In 1992 it became official: the Sespe Wilderness. But this land near Ojai has always been a wilderness. It remained a wilderness after Don Carlos Antonio Carrillo and his Rancho Sespe cattle operation and the gold miners of the 19th century came through; it even retained its wilderness character when oil companies drilled wells in the 20th century.
The Sespe area had long been recognized as something special. In 1947 a 53,000-acre Sespe Sanctuary was set aside, primarily to aid the then rapidly declining condor population. After many years--in 1992, to be precise--conservationists, particularly the Keep the Sespe Wild Committee, succeeded in persuading Congress to proclaim the 219,700-acre Sespe Wilderness, as well as to designate 31.5 miles of Sespe Creek as "wild and scenic."
For the record
Los Angeles Times Sunday July 4, 1999 Home Edition Travel Part L Page 4 Travel Desk 2 inches; 70 words Type of Material: Correction
Recently I received a call from an Ojai Ranger District official about a hike I took 2 1/2 months ago, and which ran in last week's travel section ("Something Special Awaits Along the Wild Sespe River," June 27). The ranger said the last two miles of the road leading to Lion Campground has been closed to vehicle traffic in order to protect the endangered arroyo toad. Trail users must walk or bike the now-gated road (two miles) to the trail head. Overnight camping at Lion Campground also is prohibited.
Sespe Creek, one of the last large, free-flowing rivers in Southern California, rises on the Santa Barbara-Ventura County border and flows 55 miles from its headwaters to empty into the Santa Clara River near Fillmore. Its wildness is apparent from the air; airline passengers often get a glimpse of the bold Sespe Gorge and the fractured country surrounding it when their planes fly over it on the way to and from Los Angeles International Airport.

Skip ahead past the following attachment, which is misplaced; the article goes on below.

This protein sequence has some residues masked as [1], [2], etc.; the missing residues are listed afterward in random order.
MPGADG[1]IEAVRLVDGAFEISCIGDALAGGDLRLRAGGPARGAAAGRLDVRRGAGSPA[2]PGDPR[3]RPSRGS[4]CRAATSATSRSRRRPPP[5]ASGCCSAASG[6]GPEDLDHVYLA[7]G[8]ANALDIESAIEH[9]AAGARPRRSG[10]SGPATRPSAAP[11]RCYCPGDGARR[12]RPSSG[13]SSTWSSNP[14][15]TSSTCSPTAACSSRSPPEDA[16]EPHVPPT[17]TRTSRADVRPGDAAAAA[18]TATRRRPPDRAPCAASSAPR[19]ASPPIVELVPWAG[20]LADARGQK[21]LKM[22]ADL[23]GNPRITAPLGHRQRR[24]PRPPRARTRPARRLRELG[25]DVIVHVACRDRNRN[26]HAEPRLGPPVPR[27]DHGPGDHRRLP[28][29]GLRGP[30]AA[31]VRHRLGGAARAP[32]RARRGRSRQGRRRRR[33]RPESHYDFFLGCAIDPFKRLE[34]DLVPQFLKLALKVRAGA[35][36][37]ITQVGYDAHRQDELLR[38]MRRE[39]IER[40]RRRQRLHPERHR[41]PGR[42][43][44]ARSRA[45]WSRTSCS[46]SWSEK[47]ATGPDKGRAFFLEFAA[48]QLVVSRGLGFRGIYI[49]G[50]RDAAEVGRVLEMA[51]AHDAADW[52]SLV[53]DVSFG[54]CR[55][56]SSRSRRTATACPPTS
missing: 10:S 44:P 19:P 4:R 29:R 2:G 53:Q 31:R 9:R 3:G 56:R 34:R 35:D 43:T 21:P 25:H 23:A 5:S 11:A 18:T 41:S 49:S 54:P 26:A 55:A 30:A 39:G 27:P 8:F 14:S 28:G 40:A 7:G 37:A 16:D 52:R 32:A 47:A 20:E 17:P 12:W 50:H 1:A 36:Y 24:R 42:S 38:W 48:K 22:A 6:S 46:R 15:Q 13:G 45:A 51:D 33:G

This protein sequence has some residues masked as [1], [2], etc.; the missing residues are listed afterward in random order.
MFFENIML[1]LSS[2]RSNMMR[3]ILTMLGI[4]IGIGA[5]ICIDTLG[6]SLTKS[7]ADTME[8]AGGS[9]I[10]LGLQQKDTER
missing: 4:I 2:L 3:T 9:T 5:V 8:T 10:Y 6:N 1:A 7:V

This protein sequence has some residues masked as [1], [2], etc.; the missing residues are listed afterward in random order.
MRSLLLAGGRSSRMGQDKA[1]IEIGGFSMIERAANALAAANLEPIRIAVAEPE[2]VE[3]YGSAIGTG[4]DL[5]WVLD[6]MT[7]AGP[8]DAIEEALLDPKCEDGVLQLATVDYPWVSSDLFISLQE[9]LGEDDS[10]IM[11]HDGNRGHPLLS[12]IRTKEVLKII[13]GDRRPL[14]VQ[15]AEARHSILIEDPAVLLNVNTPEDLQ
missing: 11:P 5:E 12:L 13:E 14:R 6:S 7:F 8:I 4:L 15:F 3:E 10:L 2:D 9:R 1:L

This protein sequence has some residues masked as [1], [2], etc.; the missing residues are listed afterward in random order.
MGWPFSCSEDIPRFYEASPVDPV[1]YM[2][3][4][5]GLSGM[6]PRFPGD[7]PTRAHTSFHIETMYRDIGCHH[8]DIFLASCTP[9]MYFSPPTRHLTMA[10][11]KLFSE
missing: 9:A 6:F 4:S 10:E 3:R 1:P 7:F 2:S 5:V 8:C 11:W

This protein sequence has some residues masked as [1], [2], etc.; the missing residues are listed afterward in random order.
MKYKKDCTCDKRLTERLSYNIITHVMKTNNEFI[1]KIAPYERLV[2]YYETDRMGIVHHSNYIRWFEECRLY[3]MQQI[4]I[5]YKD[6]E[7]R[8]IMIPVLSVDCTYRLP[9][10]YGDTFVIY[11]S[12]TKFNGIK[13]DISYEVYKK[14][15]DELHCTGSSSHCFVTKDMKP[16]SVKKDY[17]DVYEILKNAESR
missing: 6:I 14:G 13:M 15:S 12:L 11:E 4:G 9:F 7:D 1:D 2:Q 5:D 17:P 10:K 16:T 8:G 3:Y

In some winters, the Sespe is notorious for its floods, which can dislodge boulders the size of freight cars. More often it's a mellow watercourse that beckons anglers, swimmers and hikers.
Before the wilderness designation, and before floods in the late 1970s wiped it out, a four-wheel-drive road extended from Lion Campground to Sespe Hot Springs and then to the border of the condor refuge. The remains of Old Sespe Road are now part of the Sespe's creek-side footpath.
Backpackers bound for Sespe Hot Springs, 15 miles downriver, and to Sespe Gorge beyond trail's end, are the primary travelers on the trail. While the hot spring is too far for a day hike, the Sespe serves up other delightful attractions--deep pools; sandy beaches for sunning; sparkling, rounded, multicolored river rock. Instead of striving for a goal on this hike, simply wander as far down-creek as you desire.
Directions to trail head: From Ojai, follow California Highway 33 north for 14 miles. Turn right onto dirt Rose Valley Road and drive six miles to Lion Campground. Park in the day use-hikers' parking area at the road's end.
The hike: Cross Sespe Creek and follow the trail briefly north to a junction with Piedra Blanca Trail (a path that visits the area's white rock formations). Sespe Creek Trail forks right and travels along the north bank of the creek. In the first mile you'll cross Piedra Blanca Creek and Trout Creek before a sign welcomes you to the Sespe Wilderness.
En route, numerous right-branching side trails lead down to the river. The main trail does not cross the creek until Bear Canyon, 4.5 miles from the trail head. This crossing is a good turnaround point, but feel free to hike on the fairly level Sespe Creek Trail as far as you think you can travel and return in a day.
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Sespe Creek Trail
WHERE: Los Padres National Forest.
DISTANCE: From Lion Campground to Sespe Wilderness Boundary is 2.5 miles = round trip; to Bear Canyon crossing is 9 miles round trip.
TERRAIN: Pools and sandy flats along the creek.
HIGHLIGHTS: Southland's last great free-flowing river.
DEGREE OF DIFFICULTY: Moderate
FOR MORE INFORMATION: Los Padres National Forest, tel. (805) 683-6711; Ojai Ranger District (805) 646-4348. Precautions: Adventure Pass required.